THE MODERN LOW CASTES In the Punjab Himalayas the Hinduism is of a primitive type and presumably caste is so likewise. Here we find the Dagi, also commonly called Koli, and in the higher mountainous regions Betus, while those who have taken to any specific trade are styled barhai, carpenter, dhogri, iron-smelters, pumba, woolcomber, and barara, basket maker, etc., and these names stick to families long after they have abandoned these crafts. These families do not form castes. Probably Chamars and Lohars are merely Dagis who once took to such trades as the tanner's and smith's, though in some parts a Dagi will not eat with the former or marry with the latter, even though he will eat the flesh of bears and monkeys and all, except the Lohar, that of cattle which have died a natural death. The term Dagi seems to be derived from dog, a blemish, and a Dagi is always below the Kanet and the Ghirth, the yeoman or cultivating castes of these hills. But inter se his status has varied and is varying. It depends for example on religious influences as round about the temple of Nirmand the Kolis will only marry with a family of Koli tanners who still style themselves Dagis also but refrain from touching dead cattle.
Kolis.—But the Kolis are still more numerous than the Dagis. The term Koli indeed is used in three distinct. senses. The old Rajas of Kulu were known as Koli Rajas, and it appears to be in fact a territorial name; secondly it denotes the Dagi just de scribed, and, in Chamba, the Sippi. Thirdly it is used of Chamars in the south-east plains of the Punjab who have taken to weaving. Of the term Koli several explanations are given. It is supposed to be derived from kulin, "degraded from a family," i.e., of SUdra status and so on; just as the Dagi is said to be a degraded off shoot of the Kolis. In one part of the hills sumptuary rules restrain the Kolis and Dagis from wearing gold and using certain instru ments of music; in the lower hills both castes may use them, though Chamars may not, and a Dagi who makes shoes becomes a Chamar. Further the Kolis are divided into two classes, the true (sacha) Kolis from whose hands water may be taken by higher castes ; and the rest. Another tale divides the Kanets from the Dagoli and Thakur, the latter descended from a Kanet who killed a bullock in a passion, and were degraded a degree further because they eat and drink with Muslims. Further local sub divisions exist, distinguished one from another by local customs. At some time or other the Kolis probably obtained caste promo tion which took the form of sumptuary privileges granted by the local Rajas or chieftains for services rendered.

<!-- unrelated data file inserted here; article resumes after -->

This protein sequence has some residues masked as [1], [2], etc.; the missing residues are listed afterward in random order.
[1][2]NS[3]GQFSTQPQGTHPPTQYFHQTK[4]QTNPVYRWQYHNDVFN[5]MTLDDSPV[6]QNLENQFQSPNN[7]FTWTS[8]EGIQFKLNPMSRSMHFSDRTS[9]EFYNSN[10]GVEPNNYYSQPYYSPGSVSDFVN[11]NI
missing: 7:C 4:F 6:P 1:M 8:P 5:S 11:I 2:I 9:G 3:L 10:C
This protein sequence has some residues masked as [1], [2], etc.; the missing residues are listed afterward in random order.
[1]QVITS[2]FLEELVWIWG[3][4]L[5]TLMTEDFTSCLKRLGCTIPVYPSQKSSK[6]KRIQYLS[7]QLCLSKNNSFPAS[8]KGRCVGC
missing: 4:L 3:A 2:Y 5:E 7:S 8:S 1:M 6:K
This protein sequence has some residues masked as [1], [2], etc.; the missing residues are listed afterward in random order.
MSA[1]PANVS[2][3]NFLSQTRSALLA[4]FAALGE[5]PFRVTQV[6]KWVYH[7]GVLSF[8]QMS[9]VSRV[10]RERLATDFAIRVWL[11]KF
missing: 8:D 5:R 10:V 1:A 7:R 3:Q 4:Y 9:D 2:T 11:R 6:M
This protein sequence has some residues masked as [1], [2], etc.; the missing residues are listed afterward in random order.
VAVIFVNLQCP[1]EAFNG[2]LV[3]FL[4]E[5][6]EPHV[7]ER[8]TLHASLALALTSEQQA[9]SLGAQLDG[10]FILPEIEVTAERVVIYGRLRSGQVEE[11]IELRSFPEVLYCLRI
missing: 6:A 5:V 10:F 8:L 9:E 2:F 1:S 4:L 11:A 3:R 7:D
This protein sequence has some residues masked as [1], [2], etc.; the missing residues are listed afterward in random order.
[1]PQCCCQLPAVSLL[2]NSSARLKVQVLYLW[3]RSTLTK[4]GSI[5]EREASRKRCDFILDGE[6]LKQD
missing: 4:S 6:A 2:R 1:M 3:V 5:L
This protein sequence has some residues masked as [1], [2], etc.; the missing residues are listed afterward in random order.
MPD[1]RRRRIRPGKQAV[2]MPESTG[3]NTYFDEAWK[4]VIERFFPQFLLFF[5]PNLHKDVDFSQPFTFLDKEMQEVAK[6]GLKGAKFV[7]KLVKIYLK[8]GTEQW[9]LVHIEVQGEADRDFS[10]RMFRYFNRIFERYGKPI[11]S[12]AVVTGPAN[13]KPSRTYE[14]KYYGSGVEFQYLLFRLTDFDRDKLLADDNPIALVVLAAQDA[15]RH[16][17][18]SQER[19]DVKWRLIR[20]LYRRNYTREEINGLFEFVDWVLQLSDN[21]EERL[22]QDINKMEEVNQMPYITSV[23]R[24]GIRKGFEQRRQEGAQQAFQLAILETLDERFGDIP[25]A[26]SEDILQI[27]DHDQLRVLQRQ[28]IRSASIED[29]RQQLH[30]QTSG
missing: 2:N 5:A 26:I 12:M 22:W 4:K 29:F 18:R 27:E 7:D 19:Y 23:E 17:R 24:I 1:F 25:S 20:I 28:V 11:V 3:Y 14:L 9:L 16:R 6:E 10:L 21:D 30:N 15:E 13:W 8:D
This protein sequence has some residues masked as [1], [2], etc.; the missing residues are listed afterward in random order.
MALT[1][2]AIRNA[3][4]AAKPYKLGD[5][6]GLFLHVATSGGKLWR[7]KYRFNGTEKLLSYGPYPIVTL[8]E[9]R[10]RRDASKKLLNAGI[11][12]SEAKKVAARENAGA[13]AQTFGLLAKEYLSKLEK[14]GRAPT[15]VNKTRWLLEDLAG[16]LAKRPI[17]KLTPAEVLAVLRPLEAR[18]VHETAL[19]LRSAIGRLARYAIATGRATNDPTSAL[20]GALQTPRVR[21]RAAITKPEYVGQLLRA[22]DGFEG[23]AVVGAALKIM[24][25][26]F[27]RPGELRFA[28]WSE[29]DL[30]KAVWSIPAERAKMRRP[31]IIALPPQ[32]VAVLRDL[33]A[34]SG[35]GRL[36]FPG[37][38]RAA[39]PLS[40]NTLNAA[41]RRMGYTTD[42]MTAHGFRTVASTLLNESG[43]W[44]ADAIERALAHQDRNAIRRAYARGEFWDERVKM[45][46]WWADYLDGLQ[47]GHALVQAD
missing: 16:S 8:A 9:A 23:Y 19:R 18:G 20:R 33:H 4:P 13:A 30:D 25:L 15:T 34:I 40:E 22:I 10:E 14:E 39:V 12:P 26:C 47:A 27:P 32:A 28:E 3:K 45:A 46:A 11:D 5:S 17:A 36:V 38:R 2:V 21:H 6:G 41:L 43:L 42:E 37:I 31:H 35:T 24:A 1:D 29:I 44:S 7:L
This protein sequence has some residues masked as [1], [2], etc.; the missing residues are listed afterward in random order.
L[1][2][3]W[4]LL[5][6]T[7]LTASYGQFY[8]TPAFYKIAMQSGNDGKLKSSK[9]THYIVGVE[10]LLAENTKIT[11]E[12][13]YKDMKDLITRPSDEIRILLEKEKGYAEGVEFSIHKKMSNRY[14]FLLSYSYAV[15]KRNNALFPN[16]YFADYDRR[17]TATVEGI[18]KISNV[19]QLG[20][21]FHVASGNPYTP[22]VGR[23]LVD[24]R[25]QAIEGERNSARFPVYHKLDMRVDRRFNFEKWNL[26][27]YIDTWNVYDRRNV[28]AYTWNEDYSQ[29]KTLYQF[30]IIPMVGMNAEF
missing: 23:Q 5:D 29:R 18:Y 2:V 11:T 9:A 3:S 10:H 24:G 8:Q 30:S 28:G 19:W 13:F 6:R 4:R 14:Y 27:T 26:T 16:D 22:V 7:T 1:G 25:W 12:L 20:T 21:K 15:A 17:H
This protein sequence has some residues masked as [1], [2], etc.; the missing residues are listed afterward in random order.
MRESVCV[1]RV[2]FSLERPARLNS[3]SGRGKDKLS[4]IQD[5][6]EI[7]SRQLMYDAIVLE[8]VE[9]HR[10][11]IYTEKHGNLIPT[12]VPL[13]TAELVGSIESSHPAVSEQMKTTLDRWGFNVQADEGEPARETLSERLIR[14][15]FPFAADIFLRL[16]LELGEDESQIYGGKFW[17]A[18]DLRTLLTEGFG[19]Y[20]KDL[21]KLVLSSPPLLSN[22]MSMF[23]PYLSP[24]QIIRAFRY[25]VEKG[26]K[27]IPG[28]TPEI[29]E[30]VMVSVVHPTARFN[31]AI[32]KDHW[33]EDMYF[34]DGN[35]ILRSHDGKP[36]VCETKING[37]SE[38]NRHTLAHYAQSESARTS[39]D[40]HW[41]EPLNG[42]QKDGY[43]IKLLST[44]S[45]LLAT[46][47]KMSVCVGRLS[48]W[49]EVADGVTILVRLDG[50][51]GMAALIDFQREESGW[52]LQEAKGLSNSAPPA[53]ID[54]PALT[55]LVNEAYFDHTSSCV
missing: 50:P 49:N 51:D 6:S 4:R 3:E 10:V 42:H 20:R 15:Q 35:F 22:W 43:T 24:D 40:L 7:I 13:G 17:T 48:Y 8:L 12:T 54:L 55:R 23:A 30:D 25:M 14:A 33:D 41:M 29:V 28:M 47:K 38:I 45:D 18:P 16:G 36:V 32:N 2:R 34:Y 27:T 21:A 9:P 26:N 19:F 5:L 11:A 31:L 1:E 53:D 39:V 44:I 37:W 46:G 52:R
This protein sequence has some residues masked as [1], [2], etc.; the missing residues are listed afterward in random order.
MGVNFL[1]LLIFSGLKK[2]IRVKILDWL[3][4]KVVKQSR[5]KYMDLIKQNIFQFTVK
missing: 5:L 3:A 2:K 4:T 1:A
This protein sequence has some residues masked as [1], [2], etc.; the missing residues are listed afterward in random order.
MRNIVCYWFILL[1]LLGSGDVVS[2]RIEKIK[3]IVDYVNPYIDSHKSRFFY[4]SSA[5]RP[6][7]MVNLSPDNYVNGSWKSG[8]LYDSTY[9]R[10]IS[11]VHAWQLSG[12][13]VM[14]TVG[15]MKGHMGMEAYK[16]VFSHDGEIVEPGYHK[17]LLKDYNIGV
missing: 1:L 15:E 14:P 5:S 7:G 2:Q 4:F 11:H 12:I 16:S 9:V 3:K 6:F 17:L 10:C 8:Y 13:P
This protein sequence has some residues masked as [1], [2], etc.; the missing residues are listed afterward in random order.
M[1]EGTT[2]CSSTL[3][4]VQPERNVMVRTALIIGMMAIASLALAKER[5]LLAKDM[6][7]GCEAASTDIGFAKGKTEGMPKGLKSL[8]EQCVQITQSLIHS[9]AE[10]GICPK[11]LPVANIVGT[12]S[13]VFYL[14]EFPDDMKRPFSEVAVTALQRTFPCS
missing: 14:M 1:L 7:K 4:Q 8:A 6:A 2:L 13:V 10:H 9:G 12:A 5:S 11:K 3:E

Batwals.—Westward, in and near Chamba State, the position of the Dagis is held by the Batwals who in the Kangra hills form a true caste. The term is said to mean "tax collector," and every one so employed is thus styled, but a true Batwal is probably a Barwala, a maker of winnowing fans and mats, who was enlisted as a soldier and in the lower hills the latter term is applied to a man of any low caste employed as a watchman or messenger, an other name for him being satwag, "bearer of burdens," or kirauk "convener of men for forced labour." But as soon as we reach the plains we find the occupational Barwalas forming a caste though each section of them has its own temple, merely a mound of earth at which sacrifice is offered in the eldest son's honour. Although both the castes are Hindus they do not employ Brahmans but Meghs at weddings. The Batwal tradition is that they are de scended from a Raja's daughter who went astray and was married by a Chuhra, the lowest caste, and that the name is really Betwal, "son of a daughter," but in Chamba they claim descent from a deified ascetic.
Meghs.—The Meghs are numerous in Sialkot and ramify all along the borders of Jammu (Kashmir) into the submontane. Among them caste feeling is strong and attempts have been made to raise the standing of the fraternity by avoiding the use of dead animals and so on. Employing Brahmans of a low degree the Meghs also have prayer-sayers of their own and being by occupa tion largely weavers affect the cult of Kabir; indeed further to the westward megh seems to be a synonym for Julaha, "weaver" ; but they have also a priest of their own and his decision is final in social as well as on religious points and he has local agents. There are also two superior sections which hold aloof from the mass of the caste. It is impossible to say whether the Barwalas and Meghs are by origin occupational. Probably they are so, but their posi tion all along this borderland from the inner high ranges down into the plains at their feet, suggests that they are debris of sup pressed races or fragments of ancient states which have preserved something of their primitive pride.